Perhaps you’ve faced the fortunate challenge of scaling up a Python application to accommodate a steadily increasing user base. Though most cloud hosting providers make it easier than ever to throw more hardware at a problem, there comes a point when the cost outweighs convenience.Around the time scaling horizontally starts looking less attractive, developers turn to performance tuning to make applications more efficient. In the Python community there are a number of tools to help in this arena; from the built-in timeit module to profiling tools like cProfile, there are quick ways to test the difference between a particular line of code and any of its alternatives.Although profiling tools help you see important information about which calls in your application are time consuming, it’s difficult to exercise an application during local development the same way your users exercise it in real life. The solution to bridging this gap? Profile in production!PyflamePyflame is a profiling tool

Python IO streams: BytesIO and StringIO in practice.

I hope you had an exciting intro to Numpy because Pandas builds on it. What is Pandas? Forget about the song ‘Panda’ by American hiphop artiste Desiigner or the animal (KungFu Panda enthusiasts), this is a python library that offers powerful and flexible data structures that make data manipulation and analysis easy. It stands for “Python Data Analysis Library” and according to Wikipedia, the name Pandas is derived from the term “panel data”, an econometrics term for multidimensional structured data sets.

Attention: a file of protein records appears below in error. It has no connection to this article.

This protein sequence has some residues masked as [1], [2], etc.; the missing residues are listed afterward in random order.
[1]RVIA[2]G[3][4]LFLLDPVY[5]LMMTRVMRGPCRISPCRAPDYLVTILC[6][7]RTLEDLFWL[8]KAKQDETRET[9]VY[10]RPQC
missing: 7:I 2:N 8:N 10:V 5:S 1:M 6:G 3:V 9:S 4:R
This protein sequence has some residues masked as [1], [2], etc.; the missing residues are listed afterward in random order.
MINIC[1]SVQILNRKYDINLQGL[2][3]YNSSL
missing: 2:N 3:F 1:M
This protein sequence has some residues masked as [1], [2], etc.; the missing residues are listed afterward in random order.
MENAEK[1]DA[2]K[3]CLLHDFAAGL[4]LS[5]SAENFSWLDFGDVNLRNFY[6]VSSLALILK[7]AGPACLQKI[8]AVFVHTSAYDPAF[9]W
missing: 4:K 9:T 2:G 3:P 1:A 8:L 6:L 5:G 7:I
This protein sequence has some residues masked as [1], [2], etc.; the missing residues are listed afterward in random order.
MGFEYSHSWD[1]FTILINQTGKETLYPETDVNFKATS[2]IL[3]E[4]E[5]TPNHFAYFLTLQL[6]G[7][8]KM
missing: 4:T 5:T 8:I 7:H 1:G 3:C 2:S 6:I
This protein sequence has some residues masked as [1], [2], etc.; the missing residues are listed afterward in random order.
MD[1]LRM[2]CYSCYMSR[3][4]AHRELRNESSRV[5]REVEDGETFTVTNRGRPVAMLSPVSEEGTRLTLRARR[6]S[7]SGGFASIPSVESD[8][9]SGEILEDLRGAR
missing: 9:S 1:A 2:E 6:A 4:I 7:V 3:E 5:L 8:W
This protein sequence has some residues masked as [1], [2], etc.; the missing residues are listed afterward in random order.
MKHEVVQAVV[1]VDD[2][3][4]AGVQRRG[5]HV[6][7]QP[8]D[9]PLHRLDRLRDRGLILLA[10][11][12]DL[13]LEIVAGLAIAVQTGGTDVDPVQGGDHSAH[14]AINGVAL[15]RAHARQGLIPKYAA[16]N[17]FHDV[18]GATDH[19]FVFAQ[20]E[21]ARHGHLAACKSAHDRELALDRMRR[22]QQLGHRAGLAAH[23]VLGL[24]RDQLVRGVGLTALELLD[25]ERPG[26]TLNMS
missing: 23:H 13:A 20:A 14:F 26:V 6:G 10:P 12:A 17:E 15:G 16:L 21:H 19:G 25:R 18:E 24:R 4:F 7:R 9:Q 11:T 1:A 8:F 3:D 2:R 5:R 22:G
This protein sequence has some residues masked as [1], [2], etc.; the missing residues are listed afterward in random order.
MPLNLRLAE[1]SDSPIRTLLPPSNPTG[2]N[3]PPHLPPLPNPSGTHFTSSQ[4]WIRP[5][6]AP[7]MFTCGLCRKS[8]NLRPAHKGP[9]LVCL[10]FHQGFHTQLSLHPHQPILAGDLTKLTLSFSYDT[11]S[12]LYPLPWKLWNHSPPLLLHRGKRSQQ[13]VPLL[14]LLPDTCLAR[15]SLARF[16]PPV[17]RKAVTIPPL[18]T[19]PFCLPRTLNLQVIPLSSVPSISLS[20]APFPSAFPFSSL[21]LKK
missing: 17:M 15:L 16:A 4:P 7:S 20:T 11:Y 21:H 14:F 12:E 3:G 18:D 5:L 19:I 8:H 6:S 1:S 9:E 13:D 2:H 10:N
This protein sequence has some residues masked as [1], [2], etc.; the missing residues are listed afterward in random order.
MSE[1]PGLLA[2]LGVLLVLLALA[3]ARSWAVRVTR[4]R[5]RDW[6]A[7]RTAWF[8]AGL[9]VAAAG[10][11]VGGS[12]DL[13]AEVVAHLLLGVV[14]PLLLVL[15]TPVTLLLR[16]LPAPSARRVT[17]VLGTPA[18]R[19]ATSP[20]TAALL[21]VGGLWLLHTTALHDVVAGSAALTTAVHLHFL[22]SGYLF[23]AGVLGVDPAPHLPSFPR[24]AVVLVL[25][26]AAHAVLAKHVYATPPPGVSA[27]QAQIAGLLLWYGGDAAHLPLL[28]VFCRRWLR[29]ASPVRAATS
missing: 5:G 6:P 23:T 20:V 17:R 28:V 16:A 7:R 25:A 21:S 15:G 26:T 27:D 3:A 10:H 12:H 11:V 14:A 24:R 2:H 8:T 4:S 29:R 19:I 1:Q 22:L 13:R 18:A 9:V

A collection of Tips & Tricks to better your code.

I’ve recently launched Homemade Machine Learning repository that contains examples of popular machine learning algorithms and approaches (like linear/logistic regressions, K-Means clustering, neural networks) implemented in Python with mathematics behind them being explained. Each algorithm has interactive Jupyter Notebook demo that allows you to play with training data, algorithms configurations and immediately see the results, charts, and predictions right in your browser.

It is hassle-free and saves time.

Recently facebook opensourced Pytext, for rapid prototyping and deploying deep-learning based models. I took it for a spin, and documented few examples on it. especially RNN and LSTMs.

Sampling, Chunking, Optimising Pandas dtypes, Parallelising Pandas with Dask.

This is a list of the best libraries and packages that changed our lives this year, compiled from my weekly digests.


Super-SloMo - 1053 Stars, 122 Fork
PyTorch implementation of Super SloMo by Jiang et al.

uncaptcha2 - 890 Stars, 75 Fork
defeating the latest version of ReCaptcha with 91% accuracy

PixelGame - 31 Stars, 4 Fork
A free game

bandersnatch-graph - 28 Stars, 3 Fork
Graphing all possibilities in the Netflix Black Mirror episode, "Bandersnatch"

sceutils - 28 Stars, 2 Fork
SCE decryption utilities

pdf-split-merge - 23 Stars, 0 Fork
simple pdf file split and merge tool

profanity-check - 23 Stars, 0 Fork
A fast, robust Python library to check for offensive language in strings.

educational_python_scripts - 13 Stars, 6 Fork
Some small sctipts I use while teaching python

Tacotron-Wavenet-Vocoder - 12 Stars, 5 Fork
Tacotron, Wavenet-Vocoder, Korean TTS

multiprocess unsupervised chinese_detect_words ngram_combination

Code example used in the tutorial "How to Implement Grouped Model Choice Field"

Project-domCAP - 5 Stars, 2 Fork
Random Activity generator for Gmails

Ankur has coded and deployed numerous Python software over the last 10 years, at three venture funded startup and a fortune 10 company. He currently heads Numerate Labs. ImportPython is his side project with Python being his go to programming language.